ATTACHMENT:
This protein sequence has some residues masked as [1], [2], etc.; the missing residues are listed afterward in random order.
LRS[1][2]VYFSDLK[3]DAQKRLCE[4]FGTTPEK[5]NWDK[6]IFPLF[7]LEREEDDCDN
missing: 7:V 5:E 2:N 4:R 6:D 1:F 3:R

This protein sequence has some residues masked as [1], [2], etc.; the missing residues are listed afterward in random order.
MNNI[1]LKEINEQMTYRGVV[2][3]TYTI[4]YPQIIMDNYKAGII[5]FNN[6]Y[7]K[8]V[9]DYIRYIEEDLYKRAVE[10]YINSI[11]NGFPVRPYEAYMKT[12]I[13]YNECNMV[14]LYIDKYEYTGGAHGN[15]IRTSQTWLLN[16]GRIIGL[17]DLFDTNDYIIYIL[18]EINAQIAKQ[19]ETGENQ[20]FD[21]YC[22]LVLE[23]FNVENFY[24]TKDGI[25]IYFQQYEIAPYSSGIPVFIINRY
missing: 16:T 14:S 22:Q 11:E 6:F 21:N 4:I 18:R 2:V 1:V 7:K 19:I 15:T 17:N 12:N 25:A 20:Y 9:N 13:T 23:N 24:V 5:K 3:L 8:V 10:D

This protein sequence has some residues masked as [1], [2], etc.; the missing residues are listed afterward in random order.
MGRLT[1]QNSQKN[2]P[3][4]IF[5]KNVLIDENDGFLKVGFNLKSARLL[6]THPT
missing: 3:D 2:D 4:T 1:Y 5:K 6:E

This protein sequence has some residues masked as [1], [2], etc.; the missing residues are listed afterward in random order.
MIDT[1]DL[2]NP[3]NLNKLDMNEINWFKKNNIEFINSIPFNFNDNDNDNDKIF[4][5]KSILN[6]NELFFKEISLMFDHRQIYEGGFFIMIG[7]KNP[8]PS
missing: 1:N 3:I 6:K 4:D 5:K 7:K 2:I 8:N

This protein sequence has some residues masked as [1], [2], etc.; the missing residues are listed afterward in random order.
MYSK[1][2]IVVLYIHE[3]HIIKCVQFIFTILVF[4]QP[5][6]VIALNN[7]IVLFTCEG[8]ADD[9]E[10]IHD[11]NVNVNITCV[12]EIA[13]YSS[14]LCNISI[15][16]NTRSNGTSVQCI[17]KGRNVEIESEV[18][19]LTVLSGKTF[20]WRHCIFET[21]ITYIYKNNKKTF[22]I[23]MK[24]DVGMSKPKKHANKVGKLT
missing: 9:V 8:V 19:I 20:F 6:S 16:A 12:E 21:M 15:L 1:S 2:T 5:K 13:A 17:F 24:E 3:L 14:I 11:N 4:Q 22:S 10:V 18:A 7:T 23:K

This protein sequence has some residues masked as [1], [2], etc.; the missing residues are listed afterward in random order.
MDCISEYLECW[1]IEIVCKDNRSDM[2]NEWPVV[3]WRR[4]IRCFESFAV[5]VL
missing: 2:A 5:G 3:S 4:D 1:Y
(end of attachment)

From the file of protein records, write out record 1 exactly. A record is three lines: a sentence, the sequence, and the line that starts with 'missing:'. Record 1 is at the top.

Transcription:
This protein sequence has some residues masked as [1], [2], etc.; the missing residues are listed afterward in random order.
LRS[1][2]VYFSDLK[3]DAQKRLCE[4]FGTTPEK[5]NWDK[6]IFPLF[7]LEREEDDCDN
missing: 7:V 5:E 2:N 4:R 6:D 1:F 3:R